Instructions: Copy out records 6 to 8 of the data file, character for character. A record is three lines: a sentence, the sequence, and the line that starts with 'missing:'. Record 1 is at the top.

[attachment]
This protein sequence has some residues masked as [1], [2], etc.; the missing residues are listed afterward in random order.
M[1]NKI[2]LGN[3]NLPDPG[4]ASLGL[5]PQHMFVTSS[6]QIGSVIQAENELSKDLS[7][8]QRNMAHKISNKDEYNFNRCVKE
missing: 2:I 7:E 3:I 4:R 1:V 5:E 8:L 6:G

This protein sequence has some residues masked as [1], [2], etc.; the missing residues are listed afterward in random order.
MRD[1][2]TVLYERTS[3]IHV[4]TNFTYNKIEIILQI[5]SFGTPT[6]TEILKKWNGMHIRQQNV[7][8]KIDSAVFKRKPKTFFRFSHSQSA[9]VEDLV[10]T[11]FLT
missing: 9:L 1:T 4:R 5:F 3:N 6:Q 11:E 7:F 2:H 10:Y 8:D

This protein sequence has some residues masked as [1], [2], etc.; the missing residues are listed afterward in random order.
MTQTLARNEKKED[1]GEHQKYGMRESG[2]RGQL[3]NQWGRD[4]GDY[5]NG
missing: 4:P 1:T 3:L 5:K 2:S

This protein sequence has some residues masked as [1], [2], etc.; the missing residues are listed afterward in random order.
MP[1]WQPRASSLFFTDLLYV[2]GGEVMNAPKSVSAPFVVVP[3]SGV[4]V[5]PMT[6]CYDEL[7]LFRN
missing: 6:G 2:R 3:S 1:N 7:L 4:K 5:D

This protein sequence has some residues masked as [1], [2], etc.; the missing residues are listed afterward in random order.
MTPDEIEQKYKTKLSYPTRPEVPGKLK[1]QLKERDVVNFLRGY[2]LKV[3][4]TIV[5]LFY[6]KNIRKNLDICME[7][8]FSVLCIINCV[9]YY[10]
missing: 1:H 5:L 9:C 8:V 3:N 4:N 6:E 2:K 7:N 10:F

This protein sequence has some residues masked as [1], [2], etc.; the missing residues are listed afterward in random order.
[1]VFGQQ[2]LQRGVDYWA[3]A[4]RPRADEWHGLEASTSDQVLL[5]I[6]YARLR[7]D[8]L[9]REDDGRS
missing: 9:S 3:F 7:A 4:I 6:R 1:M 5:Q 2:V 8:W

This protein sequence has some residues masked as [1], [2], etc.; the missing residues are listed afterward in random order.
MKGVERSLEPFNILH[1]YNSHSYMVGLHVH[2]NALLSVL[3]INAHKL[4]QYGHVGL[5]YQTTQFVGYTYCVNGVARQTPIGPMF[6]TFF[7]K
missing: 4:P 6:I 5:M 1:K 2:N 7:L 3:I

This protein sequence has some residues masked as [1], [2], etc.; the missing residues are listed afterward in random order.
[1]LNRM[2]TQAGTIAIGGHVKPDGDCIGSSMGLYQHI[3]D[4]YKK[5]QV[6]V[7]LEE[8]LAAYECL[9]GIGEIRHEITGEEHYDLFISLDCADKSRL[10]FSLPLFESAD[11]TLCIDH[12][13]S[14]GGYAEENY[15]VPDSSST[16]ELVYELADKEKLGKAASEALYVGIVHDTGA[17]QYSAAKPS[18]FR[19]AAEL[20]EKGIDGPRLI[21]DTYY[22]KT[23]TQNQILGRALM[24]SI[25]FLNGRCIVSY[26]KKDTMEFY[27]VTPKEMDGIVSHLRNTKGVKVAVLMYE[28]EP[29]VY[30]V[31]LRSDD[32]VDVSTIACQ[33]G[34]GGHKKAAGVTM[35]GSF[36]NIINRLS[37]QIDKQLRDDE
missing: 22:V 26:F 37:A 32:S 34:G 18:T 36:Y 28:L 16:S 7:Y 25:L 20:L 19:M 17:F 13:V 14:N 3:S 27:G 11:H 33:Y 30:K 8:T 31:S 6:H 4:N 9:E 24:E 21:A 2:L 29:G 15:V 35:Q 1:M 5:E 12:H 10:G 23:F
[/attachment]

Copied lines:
This protein sequence has some residues masked as [1], [2], etc.; the missing residues are listed afterward in random order.
[1]VFGQQ[2]LQRGVDYWA[3]A[4]RPRADEWHGLEASTSDQVLL[5]I[6]YARLR[7]D[8]L[9]REDDGRS
missing: 9:S 3:F 7:A 4:I 6:R 1:M 5:Q 2:V 8:W

This protein sequence has some residues masked as [1], [2], etc.; the missing residues are listed afterward in random order.
MKGVERSLEPFNILH[1]YNSHSYMVGLHVH[2]NALLSVL[3]INAHKL[4]QYGHVGL[5]YQTTQFVGYTYCVNGVARQTPIGPMF[6]TFF[7]K
missing: 4:P 6:I 5:M 1:K 2:N 7:L 3:I

This protein sequence has some residues masked as [1], [2], etc.; the missing residues are listed afterward in random order.
[1]LNRM[2]TQAGTIAIGGHVKPDGDCIGSSMGLYQHI[3]D[4]YKK[5]QV[6]V[7]LEE[8]LAAYECL[9]GIGEIRHEITGEEHYDLFISLDCADKSRL[10]FSLPLFESAD[11]TLCIDH[12][13]S[14]GGYAEENY[15]VPDSSST[16]ELVYELADKEKLGKAASEALYVGIVHDTGA[17]QYSAAKPS[18]FR[19]AAEL[20]EKGIDGPRLI[21]DTYY[22]KT[23]TQNQILGRALM[24]SI[25]FLNGRCIVSY[26]KKDTMEFY[27]VTPKEMDGIVSHLRNTKGVKVAVLMYE[28]EP[29]VY[30]V[31]LRSDD[32]VDVSTIACQ[33]G[34]GGHKKAAGVTM[35]GSF[36]NIINRLS[37]QIDKQLRDDE
missing: 22:V 26:F 37:A 32:S 34:G 18:T 36:Y 28:L 16:S 7:Y 25:L 20:L 19:M 17:F 13:V 14:N 3:S 27:G 11:H 33:Y 30:K 8:T 31:S 6:H 4:N 9:E 24:E 21:A 2:L 29:G 15:V 35:Q 1:M 5:E 12:H 10:G 23:F